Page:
I had a follow-up appointment with my cardiologist, yesterday. Dr. P is the one who decided I needed the transplant, but not the one who actually did it. This visit was just to check my vitals and gauge my overall wellbeing. I will see Dr. H, my surgeon, at the end of the month to check on my recovery from the surgery and decide when I can resume “normal” activities.
Charles and I met a lovely man in the waiting room, he was retired military and had worked as a civilian at the Air Force base for many years. He and Charles hit it off and had a lot of connection based on their work on software, electronics, and air planes. He was probably over 80, and unlike most of the patients in a heart doctor’s waiting room, he looked pretty healthy. Charles reminds me so much of my Daddy, he can strike up a conversation with anyone at any time. But, in this case, it was the other gentleman who started things off with “you are quite tall….”
In the room my vitals were taken along with my weight. I am down 16 pounds post-op. Dr. P came in. He commented on my particularly low blood pressure which was hovering around 100/60. I reminded him that my blood pressure is always low and that Dr. H had also added a blood pressure pill to my list of daly medicine. Dr. P advised me to only take a half dose going forward. He reviewed my numbers, gave me a once over and said “I’m really glad we did this.”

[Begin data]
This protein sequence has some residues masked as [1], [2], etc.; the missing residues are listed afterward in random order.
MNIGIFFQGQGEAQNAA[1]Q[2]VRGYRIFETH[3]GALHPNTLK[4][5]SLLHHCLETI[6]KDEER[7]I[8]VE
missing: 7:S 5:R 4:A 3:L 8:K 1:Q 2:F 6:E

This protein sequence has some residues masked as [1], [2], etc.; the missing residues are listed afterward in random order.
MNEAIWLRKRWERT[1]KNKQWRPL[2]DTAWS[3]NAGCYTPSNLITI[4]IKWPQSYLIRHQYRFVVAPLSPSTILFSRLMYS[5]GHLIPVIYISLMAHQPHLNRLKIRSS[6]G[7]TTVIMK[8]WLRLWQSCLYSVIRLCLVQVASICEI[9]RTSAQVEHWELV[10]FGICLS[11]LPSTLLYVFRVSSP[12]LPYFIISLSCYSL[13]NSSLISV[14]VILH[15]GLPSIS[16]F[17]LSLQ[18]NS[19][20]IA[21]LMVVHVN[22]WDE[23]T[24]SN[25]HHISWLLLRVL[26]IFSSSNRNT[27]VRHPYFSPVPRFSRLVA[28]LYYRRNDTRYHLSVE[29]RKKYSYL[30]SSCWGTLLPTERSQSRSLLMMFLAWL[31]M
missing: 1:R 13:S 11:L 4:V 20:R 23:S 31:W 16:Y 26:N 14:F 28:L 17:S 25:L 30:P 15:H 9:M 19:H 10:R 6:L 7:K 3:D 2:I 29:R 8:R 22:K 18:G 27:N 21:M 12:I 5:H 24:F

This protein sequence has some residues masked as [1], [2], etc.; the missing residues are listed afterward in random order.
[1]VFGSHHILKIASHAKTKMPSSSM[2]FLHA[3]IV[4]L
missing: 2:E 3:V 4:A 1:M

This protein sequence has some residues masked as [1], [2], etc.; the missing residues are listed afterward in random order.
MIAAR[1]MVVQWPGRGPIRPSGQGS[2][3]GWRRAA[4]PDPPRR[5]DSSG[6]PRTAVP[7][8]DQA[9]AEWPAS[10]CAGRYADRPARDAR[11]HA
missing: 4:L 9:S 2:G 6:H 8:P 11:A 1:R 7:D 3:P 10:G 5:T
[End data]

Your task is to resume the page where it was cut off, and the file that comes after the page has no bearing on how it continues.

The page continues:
I chuckled. He said, “I’m really glad we did this,” it in the same way someone might have said “I’m really glad we had dinner together,” or “I’m really glad we painted the bathroom.”
This procedure is one of the top two hardest things I’ve had to do physically. The other thing was the cancer treatments in the 90s. The cancer was hard because it was two long drawn out processes. The first was every day to the hospital to get radiation for about 6 months. I was trying to work full time and raise two young children. The second was 4 years later, after moving to Atlanta, and included regular hospital trips for chemo, platelet transfusions, and suffering all kinds of side effects, while still trying to raise two children. I had a good support system from my church, but my family was in Oklahoma. That was hard, really hard. I had no choice in the matter, nobody was going to raise my kids but me, so I had to get well.
This heart procedure, necessitated by all the damage caused by the cancer treatments, was a little different. My kids are grown now, with kids of their own. But, still my survival required it. The good news is the recovery from surgery should not take anywhere near as long as the cancer.
Dr. P said things should start to level out in the next 3-4 months. My mind turned toward the things I hope to do next year. I want to clear the dust off Ramona, my bicycle, and take her for a spin. I want to get back to walking 5-7 miles a day. I want to book a scuba trip. Charles and I are going to Ireland in May with my sister and her husband. I hope to walk from Tipperary to Dublin, But first, I think I will concentrate on walking to the mailbox without taking a break.
I’m glad we did this.